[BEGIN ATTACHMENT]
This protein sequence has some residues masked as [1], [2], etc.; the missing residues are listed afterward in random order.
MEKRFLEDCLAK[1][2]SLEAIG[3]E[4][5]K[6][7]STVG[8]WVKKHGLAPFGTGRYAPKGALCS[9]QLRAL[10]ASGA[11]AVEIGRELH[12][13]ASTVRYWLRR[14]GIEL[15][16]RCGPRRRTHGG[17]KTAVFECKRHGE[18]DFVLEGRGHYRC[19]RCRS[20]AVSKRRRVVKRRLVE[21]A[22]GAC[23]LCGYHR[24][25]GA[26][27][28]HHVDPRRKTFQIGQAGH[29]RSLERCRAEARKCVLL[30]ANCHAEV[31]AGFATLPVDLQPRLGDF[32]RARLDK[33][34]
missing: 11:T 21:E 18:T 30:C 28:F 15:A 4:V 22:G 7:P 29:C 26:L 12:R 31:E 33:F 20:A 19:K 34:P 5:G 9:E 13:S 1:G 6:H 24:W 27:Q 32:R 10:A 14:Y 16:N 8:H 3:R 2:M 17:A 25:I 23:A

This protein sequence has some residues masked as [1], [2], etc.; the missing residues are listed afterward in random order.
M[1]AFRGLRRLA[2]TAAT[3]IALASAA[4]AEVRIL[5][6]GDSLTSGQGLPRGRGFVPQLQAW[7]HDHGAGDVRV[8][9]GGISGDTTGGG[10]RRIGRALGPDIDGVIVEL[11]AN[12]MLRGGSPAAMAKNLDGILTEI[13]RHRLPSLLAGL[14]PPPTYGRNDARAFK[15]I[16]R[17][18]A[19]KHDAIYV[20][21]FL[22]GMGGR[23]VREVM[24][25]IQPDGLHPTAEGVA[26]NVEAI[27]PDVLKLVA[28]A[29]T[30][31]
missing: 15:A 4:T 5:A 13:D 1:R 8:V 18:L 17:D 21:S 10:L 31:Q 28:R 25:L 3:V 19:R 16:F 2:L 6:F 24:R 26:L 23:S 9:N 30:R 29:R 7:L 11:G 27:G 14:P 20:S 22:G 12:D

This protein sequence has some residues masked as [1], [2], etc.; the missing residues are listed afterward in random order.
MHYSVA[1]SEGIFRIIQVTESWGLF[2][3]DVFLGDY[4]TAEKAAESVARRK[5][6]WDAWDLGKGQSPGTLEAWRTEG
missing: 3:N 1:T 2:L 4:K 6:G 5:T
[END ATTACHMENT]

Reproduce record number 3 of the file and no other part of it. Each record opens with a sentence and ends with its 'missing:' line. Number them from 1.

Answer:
This protein sequence has some residues masked as [1], [2], etc.; the missing residues are listed afterward in random order.
MHYSVA[1]SEGIFRIIQVTESWGLF[2][3]DVFLGDY[4]TAEKAAESVARRK[5][6]WDAWDLGKGQSPGTLEAWRTEG
missing: 3:N 1:T 2:L 4:K 6:G 5:T